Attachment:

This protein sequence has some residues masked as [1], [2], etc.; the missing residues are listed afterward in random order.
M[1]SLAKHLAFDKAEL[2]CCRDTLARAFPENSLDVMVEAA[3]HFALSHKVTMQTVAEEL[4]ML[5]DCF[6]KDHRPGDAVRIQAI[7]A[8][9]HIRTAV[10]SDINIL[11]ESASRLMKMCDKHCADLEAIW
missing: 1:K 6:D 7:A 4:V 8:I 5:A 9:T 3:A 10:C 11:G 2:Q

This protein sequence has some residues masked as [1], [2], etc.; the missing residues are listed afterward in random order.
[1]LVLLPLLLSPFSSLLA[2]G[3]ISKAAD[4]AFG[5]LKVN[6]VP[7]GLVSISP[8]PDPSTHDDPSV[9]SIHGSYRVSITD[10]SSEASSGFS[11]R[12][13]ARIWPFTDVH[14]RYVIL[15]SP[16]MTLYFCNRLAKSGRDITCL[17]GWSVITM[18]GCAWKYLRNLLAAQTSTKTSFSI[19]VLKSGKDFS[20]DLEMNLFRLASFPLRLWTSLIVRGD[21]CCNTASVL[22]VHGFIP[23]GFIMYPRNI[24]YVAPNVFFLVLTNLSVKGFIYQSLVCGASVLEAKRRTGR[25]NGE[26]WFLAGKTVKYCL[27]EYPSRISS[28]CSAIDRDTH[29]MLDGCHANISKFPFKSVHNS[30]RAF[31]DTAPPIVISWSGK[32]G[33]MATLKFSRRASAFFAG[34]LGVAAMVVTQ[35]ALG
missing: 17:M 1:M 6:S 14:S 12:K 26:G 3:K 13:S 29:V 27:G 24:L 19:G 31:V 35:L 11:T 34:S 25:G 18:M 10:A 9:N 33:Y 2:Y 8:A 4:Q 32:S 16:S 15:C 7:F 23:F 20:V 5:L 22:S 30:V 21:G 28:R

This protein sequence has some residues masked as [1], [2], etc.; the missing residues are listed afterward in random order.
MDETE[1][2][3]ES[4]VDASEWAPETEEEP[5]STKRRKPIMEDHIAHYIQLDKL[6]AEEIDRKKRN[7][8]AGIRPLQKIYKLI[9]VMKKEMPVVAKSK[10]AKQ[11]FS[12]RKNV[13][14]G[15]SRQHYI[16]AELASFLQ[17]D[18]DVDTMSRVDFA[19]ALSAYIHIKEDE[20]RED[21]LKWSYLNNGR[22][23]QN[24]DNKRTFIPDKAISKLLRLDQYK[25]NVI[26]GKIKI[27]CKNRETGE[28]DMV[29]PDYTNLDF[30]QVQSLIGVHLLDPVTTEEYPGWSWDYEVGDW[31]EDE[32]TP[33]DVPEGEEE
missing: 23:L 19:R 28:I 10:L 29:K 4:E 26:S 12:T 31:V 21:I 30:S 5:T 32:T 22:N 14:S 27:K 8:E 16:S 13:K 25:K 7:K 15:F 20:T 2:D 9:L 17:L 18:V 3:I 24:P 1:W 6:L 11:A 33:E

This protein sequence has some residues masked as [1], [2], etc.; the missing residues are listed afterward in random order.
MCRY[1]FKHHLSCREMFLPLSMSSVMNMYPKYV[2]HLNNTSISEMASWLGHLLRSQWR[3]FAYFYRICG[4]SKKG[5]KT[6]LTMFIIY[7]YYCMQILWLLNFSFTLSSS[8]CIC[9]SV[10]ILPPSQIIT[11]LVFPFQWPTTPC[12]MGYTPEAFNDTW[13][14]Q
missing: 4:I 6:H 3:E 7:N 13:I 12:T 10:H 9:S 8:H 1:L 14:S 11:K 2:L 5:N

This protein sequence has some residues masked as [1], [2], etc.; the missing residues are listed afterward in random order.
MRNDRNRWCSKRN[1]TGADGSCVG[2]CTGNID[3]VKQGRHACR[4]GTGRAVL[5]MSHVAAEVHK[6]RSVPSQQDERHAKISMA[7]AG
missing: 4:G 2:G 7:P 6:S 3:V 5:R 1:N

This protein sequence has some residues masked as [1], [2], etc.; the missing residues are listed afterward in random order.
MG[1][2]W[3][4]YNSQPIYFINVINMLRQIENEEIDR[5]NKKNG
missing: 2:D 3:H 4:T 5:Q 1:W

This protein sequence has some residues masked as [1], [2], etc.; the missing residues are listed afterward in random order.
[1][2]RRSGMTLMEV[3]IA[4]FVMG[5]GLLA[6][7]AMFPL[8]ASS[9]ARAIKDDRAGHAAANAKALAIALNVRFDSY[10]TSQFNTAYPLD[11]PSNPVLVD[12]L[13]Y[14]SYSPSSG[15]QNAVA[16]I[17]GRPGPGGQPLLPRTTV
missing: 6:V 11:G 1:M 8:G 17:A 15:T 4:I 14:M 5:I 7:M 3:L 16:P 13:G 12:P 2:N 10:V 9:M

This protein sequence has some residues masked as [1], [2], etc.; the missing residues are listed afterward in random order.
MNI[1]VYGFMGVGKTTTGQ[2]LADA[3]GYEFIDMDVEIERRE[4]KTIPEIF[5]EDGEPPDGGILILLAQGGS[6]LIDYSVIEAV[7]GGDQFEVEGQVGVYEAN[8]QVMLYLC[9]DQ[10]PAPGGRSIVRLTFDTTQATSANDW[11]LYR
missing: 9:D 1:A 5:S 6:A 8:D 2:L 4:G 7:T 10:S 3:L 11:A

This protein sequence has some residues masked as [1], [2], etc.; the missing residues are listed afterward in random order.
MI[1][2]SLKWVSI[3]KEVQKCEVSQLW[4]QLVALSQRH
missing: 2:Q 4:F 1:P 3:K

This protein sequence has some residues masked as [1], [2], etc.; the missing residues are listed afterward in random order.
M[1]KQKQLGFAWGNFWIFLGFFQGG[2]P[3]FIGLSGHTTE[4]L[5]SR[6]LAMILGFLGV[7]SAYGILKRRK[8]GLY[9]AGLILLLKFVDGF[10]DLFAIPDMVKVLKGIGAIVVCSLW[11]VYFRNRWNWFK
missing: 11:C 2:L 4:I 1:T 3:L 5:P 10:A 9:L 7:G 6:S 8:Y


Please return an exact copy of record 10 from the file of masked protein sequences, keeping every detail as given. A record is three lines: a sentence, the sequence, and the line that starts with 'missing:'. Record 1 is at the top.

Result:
This protein sequence has some residues masked as [1], [2], etc.; the missing residues are listed afterward in random order.
M[1]KQKQLGFAWGNFWIFLGFFQGG[2]P[3]FIGLSGHTTE[4]L[5]SR[6]LAMILGFLGV[7]SAYGILKRRK[8]GLY[9]AGLILLLKFVDGF[10]DLFAIPDMVKVLKGIGAIVVCSLW[11]VYFRNRWNWFK
missing: 11:C 2:L 4:I 1:T 3:L 5:P 10:A 9:L 7:G 6:S 8:Y